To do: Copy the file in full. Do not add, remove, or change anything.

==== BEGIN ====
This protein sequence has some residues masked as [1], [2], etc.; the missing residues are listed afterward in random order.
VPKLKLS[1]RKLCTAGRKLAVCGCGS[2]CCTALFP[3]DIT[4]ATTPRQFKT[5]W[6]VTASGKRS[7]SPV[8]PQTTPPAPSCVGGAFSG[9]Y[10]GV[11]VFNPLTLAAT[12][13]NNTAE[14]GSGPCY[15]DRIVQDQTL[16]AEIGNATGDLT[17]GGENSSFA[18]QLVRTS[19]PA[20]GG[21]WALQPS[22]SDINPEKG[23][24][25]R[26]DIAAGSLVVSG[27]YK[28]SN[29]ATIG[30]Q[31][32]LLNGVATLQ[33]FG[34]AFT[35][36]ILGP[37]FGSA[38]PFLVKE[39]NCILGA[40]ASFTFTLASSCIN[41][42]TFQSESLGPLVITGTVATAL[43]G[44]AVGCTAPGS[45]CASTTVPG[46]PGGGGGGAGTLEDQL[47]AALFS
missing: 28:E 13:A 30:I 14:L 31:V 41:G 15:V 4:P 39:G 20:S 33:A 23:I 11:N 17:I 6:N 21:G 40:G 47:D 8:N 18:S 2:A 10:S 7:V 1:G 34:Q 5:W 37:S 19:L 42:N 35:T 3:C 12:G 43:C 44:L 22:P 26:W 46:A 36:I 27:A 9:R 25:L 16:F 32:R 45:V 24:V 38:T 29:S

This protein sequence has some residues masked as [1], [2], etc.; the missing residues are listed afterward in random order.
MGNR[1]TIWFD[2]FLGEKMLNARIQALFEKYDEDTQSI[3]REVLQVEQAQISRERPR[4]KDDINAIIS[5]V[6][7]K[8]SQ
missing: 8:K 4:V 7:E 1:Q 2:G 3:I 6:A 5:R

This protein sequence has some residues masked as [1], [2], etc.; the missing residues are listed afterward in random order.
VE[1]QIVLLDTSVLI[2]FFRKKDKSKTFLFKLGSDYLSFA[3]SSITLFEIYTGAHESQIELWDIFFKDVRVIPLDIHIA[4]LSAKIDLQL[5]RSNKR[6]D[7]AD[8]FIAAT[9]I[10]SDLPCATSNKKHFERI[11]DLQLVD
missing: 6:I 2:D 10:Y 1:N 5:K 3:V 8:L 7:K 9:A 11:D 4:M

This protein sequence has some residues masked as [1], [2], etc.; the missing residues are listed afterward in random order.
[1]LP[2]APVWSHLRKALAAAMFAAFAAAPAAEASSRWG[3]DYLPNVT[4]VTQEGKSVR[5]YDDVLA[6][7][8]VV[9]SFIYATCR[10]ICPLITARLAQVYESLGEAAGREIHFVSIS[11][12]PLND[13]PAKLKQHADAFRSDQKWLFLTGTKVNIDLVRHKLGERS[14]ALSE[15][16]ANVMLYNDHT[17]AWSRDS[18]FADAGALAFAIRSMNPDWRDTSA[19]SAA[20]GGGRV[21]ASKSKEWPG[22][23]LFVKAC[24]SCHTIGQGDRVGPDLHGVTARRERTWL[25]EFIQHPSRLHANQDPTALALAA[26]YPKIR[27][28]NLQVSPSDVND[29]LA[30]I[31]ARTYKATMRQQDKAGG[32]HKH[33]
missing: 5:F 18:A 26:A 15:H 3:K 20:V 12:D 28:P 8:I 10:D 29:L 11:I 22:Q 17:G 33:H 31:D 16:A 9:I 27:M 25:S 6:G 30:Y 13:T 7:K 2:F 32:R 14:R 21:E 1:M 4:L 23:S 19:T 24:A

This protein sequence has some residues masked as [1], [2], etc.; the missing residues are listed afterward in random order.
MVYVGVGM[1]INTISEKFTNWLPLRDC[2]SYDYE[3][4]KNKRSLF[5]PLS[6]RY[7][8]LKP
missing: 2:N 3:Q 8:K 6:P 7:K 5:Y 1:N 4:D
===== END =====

This protein sequence has some residues masked as [1], [2], etc.; the missing residues are listed afterward in random order.
VPKLKLS[1]RKLCTAGRKLAVCGCGS[2]CCTALFP[3]DIT[4]ATTPRQFKT[5]W[6]VTASGKRS[7]SPV[8]PQTTPPAPSCVGGAFSG[9]Y[10]GV[11]VFNPLTLAAT[12][13]NNTAE[14]GSGPCY[15]DRIVQDQTL[16]AEIGNATGDLT[17]GGENSSFA[18]QLVRTS[19]PA[20]GG[21]WALQPS[22]SDINPEKG[23][24][25]R[26]DIAAGSLVVSG[27]YK[28]SN[29]ATIG[30]Q[31][32]LLNGVATLQ[33]FG[34]AFT[35][36]ILGP[37]FGSA[38]PFLVKE[39]NCILGA[40]ASFTFTLASSCIN[41][42]TFQSESLGPLVITGTVATAL[43]G[44]AVGCTAPGS[45]CASTTVPG[46]PGGGGGGAGTLEDQL[47]AALFS
missing: 28:E 13:A 30:I 14:L 31:V 41:G 15:V 4:P 39:G 20:S 33:A 23:I 11:N 17:I 6:N 21:G 40:G 47:D 8:N 18:S 2:A 10:S 7:V 1:G 34:Q 5:W 37:S 19:L 42:N 35:T 3:C 12:G 43:C 44:L 22:P 26:W 46:A 36:I 27:A 9:R 25:L 16:F 32:R 45:V 24:V 38:T 29:S

This protein sequence has some residues masked as [1], [2], etc.; the missing residues are listed afterward in random order.
MGNR[1]TIWFD[2]FLGEKMLNARIQALFEKYDEDTQSI[3]REVLQVEQAQISRERPR[4]KDDINAIIS[5]V[6][7]K[8]SQ
missing: 8:K 4:V 7:E 1:Q 2:G 3:I 6:A 5:R

This protein sequence has some residues masked as [1], [2], etc.; the missing residues are listed afterward in random order.
VE[1]QIVLLDTSVLI[2]FFRKKDKSKTFLFKLGSDYLSFA[3]SSITLFEIYTGAHESQIELWDIFFKDVRVIPLDIHIA[4]LSAKIDLQL[5]RSNKR[6]D[7]AD[8]FIAAT[9]I[10]SDLPCATSNKKHFERI[11]DLQLVD
missing: 6:I 2:D 10:Y 1:N 5:K 3:V 8:L 7:K 9:A 11:D 4:M

This protein sequence has some residues masked as [1], [2], etc.; the missing residues are listed afterward in random order.
[1]LP[2]APVWSHLRKALAAAMFAAFAAAPAAEASSRWG[3]DYLPNVT[4]VTQEGKSVR[5]YDDVLA[6][7][8]VV[9]SFIYATCR[10]ICPLITARLAQVYESLGEAAGREIHFVSIS[11][12]PLND[13]PAKLKQHADAFRSDQKWLFLTGTKVNIDLVRHKLGERS[14]ALSE[15][16]ANVMLYNDHT[17]AWSRDS[18]FADAGALAFAIRSMNPDWRDTSA[19]SAA[20]GGGRV[21]ASKSKEWPG[22][23]LFVKAC[24]SCHTIGQGDRVGPDLHGVTARRERTWL[25]EFIQHPSRLHANQDPTALALAA[26]YPKIR[27][28]NLQVSPSDVND[29]LA[30]I[31]ARTYKATMRQQDKAGG[32]HKH[33]
missing: 5:F 18:A 26:A 15:H 3:K 20:V 12:D 28:P 8:I 10:D 29:L 11:I 22:Q 17:G 33:H 31:D 16:A 9:I 27:M 25:S 6:G 30:Y 13:T 7:K 2:F 32:R 14:R 21:E 1:M 4:L 23:S 19:T 24:A

This protein sequence has some residues masked as [1], [2], etc.; the missing residues are listed afterward in random order.
MVYVGVGM[1]INTISEKFTNWLPLRDC[2]SYDYE[3][4]KNKRSLF[5]PLS[6]RY[7][8]LKP
missing: 2:N 3:Q 8:K 6:P 7:K 5:Y 1:N 4:D